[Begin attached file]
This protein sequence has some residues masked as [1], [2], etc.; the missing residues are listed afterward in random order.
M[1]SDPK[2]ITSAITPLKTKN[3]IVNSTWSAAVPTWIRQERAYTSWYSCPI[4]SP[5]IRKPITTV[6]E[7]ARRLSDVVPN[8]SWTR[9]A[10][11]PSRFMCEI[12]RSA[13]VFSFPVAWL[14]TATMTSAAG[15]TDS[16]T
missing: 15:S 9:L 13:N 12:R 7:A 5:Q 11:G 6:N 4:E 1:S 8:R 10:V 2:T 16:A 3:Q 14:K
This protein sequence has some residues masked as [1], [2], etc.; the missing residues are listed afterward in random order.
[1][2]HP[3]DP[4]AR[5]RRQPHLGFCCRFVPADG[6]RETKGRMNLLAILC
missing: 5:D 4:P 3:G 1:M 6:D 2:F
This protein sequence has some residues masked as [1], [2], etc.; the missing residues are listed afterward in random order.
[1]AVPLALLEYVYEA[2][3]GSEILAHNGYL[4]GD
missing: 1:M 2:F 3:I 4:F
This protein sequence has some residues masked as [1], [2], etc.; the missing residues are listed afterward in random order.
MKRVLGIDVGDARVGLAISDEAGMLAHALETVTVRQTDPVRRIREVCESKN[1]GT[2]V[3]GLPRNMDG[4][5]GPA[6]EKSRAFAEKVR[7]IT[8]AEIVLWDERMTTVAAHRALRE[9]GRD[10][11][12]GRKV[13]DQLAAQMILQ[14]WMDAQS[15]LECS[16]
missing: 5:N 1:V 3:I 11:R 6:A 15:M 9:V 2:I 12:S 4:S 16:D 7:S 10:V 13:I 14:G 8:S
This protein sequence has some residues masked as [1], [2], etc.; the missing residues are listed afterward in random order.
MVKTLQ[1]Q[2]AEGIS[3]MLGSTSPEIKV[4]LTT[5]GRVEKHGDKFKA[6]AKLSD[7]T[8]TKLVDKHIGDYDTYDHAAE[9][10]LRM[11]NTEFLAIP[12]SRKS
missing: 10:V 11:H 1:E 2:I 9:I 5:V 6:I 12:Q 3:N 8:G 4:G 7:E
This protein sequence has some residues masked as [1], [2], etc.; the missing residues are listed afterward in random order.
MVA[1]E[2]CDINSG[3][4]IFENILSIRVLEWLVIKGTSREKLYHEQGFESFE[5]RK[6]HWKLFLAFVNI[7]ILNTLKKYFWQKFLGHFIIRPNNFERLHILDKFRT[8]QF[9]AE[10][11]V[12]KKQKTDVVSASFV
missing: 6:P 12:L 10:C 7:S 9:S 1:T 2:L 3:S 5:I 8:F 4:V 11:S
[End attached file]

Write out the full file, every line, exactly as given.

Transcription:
This protein sequence has some residues masked as [1], [2], etc.; the missing residues are listed afterward in random order.
M[1]SDPK[2]ITSAITPLKTKN[3]IVNSTWSAAVPTWIRQERAYTSWYSCPI[4]SP[5]IRKPITTV[6]E[7]ARRLSDVVPN[8]SWTR[9]A[10][11]PSRFMCEI[12]RSA[13]VFSFPVAWL[14]TATMTSAAG[15]TDS[16]T
missing: 15:S 9:L 13:N 12:R 7:A 5:Q 11:G 6:N 4:E 1:S 8:R 10:V 2:T 16:A 3:Q 14:K
This protein sequence has some residues masked as [1], [2], etc.; the missing residues are listed afterward in random order.
[1][2]HP[3]DP[4]AR[5]RRQPHLGFCCRFVPADG[6]RETKGRMNLLAILC
missing: 5:D 4:P 3:G 1:M 6:D 2:F
This protein sequence has some residues masked as [1], [2], etc.; the missing residues are listed afterward in random order.
[1]AVPLALLEYVYEA[2][3]GSEILAHNGYL[4]GD
missing: 1:M 2:F 3:I 4:F
This protein sequence has some residues masked as [1], [2], etc.; the missing residues are listed afterward in random order.
MKRVLGIDVGDARVGLAISDEAGMLAHALETVTVRQTDPVRRIREVCESKN[1]GT[2]V[3]GLPRNMDG[4][5]GPA[6]EKSRAFAEKVR[7]IT[8]AEIVLWDERMTTVAAHRALRE[9]GRD[10][11][12]GRKV[13]DQLAAQMILQ[14]WMDAQS[15]LECS[16]
missing: 5:N 1:V 3:I 11:R 6:A 15:M 9:V 2:I 12:S 4:S 16:D 7:S 10:V 13:I 14:G 8:S
This protein sequence has some residues masked as [1], [2], etc.; the missing residues are listed afterward in random order.
MVKTLQ[1]Q[2]AEGIS[3]MLGSTSPEIKV[4]LTT[5]GRVEKHGDKFKA[6]AKLSD[7]T[8]TKLVDKHIGDYDTYDHAAE[9][10]LRM[11]NTEFLAIP[12]SRKS
missing: 10:V 11:H 1:E 2:I 9:I 5:V 6:I 12:Q 3:N 8:G 4:G 7:E
This protein sequence has some residues masked as [1], [2], etc.; the missing residues are listed afterward in random order.
MVA[1]E[2]CDINSG[3][4]IFENILSIRVLEWLVIKGTSREKLYHEQGFESFE[5]RK[6]HWKLFLAFVNI[7]ILNTLKKYFWQKFLGHFIIRPNNFERLHILDKFRT[8]QF[9]AE[10][11]V[12]KKQKTDVVSASFV
missing: 6:P 12:L 10:C 7:S 9:S 1:T 2:L 3:S 5:I 8:F 4:V 11:S